The process also encourages input from experts and end-users. In this case, each of the vendor proposals underwent an exhaustive review process by a knowledgeable, experienced evaluation team to ensure the vendor selected met the needs of DPI, Wisconsin school districts, and was in the best interest of the taxpayers. The evaluation team was made up of education professionals representing a wide variety of Wisconsin school districts and one DPI civil servant who had experience with existing student information systems. Education professionals were able to provide input based on their individual school and district needs.

In addition to these steps, an independent third-party monitored the entire process and issued an extensive report. Key findings of the report include:

The RFP “was drafted to identify the best possible vendor for the job at the best possible price.”

“…the vendor with the highest total score was the clear winner. The Evaluation Team unanimously recommended that the SSIS contract be awarded to the highest scoring proposer. The vendor recommendation was fair to all vendors, and consistent with the RFP and applicable state law.”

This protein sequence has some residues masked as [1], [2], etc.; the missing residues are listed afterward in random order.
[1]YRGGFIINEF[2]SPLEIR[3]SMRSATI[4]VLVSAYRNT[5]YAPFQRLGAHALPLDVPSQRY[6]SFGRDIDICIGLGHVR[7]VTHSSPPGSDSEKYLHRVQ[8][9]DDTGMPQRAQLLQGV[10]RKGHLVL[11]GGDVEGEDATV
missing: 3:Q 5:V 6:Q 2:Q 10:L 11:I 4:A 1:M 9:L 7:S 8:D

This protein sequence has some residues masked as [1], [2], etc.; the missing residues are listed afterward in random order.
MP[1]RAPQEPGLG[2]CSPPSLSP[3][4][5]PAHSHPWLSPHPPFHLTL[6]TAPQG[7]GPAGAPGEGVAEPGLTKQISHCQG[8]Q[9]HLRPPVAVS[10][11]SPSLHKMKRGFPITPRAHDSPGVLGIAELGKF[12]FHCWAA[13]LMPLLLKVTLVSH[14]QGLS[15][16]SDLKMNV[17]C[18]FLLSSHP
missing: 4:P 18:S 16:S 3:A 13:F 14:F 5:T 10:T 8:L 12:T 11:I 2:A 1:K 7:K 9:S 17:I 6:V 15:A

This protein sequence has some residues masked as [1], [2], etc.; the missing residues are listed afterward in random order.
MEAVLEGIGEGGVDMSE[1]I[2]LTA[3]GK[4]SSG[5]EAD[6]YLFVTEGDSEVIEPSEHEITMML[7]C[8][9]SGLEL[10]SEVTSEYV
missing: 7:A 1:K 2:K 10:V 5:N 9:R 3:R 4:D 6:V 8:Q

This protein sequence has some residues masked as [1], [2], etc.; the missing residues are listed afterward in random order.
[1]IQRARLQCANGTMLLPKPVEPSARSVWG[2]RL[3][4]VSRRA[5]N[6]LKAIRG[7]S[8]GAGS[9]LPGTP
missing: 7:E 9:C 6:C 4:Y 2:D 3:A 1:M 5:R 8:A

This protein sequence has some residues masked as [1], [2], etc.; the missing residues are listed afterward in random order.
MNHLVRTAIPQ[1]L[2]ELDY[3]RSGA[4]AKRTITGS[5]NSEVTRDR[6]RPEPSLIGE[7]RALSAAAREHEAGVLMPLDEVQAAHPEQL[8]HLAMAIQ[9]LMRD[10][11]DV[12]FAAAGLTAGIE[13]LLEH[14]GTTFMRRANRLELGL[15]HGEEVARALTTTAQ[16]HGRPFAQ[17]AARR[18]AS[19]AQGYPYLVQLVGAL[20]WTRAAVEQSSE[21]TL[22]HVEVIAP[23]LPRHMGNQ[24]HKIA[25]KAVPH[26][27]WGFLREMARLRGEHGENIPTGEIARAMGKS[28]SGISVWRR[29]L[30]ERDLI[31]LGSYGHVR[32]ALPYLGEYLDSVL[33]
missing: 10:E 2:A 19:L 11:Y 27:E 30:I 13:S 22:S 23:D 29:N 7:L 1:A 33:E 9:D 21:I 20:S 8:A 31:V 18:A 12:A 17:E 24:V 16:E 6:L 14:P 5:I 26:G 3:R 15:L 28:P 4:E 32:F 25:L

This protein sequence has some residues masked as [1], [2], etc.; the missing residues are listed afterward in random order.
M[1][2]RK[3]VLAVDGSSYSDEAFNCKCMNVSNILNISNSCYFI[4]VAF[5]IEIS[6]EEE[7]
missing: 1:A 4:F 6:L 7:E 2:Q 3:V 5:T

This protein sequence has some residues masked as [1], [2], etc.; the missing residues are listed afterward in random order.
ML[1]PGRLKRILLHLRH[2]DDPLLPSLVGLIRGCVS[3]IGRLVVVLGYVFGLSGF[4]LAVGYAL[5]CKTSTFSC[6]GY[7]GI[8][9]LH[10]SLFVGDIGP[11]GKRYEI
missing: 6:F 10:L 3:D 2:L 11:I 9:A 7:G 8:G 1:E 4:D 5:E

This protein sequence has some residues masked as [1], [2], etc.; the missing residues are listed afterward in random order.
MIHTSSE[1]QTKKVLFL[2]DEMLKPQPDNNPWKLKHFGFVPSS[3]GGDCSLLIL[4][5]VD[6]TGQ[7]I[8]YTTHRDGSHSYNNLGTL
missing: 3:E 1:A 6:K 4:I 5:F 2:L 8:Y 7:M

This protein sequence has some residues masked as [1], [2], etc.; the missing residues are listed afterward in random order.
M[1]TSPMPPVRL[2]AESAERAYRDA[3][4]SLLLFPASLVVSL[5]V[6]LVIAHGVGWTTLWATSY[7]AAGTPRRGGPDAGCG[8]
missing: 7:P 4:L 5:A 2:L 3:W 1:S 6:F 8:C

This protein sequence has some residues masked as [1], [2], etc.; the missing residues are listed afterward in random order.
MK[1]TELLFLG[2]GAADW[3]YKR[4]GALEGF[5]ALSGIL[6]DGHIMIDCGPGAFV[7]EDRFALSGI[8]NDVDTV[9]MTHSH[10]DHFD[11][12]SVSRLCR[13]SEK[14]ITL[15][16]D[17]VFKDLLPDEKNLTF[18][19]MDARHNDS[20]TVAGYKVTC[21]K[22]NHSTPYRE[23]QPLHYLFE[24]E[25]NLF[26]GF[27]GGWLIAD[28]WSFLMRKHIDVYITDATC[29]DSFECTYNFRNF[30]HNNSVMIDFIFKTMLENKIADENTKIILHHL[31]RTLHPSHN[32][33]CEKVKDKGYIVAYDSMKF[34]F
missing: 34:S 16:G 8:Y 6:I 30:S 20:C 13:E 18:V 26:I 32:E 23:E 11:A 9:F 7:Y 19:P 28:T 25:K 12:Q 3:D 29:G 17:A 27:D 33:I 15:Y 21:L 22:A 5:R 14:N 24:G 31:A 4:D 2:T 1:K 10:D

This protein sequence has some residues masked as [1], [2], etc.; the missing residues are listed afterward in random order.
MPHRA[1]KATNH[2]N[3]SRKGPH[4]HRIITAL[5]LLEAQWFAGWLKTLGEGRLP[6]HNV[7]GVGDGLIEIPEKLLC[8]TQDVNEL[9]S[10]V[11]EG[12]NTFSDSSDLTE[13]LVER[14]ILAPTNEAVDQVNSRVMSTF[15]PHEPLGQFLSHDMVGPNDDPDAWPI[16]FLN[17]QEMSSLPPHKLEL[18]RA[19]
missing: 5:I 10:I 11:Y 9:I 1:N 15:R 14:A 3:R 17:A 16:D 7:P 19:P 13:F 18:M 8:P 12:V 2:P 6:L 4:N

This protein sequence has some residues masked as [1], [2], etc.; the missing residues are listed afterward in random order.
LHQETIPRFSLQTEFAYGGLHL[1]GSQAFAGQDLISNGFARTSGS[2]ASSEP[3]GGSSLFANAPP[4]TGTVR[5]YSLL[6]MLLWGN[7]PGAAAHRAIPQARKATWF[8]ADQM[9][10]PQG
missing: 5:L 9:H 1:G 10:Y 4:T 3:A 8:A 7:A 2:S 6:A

In addition, the selection process included “an exhaustive qualitative review of the proposals submitted against pre-written benchmarks and an objective cost component. Finally, based upon my observations, the Evaluation Committee did not appear to be subject to any outside influence on the selection process.”

As a result of the procurement, transparent process, Infinite Campus, a company based in Minnesota, received the Notice of Intent to Award. Once the Notice of Intent letter has been issued, vendors have the opportunity to protest if they feel the contract award was not made in accordance with Wisconsin law. A protest for the SSIS procurement has been received by DPI, and the vendor will be provided a fair opportunity to have their concerns objectively reviewed.

Stephanie Marquis
Communications Director, Wisconsin Department of Administration

Editor’s note: According to media reports, Skyward student information systems are used by more than 50 percent of Wisconsin school districts, including the Platteville and Potosi school districts.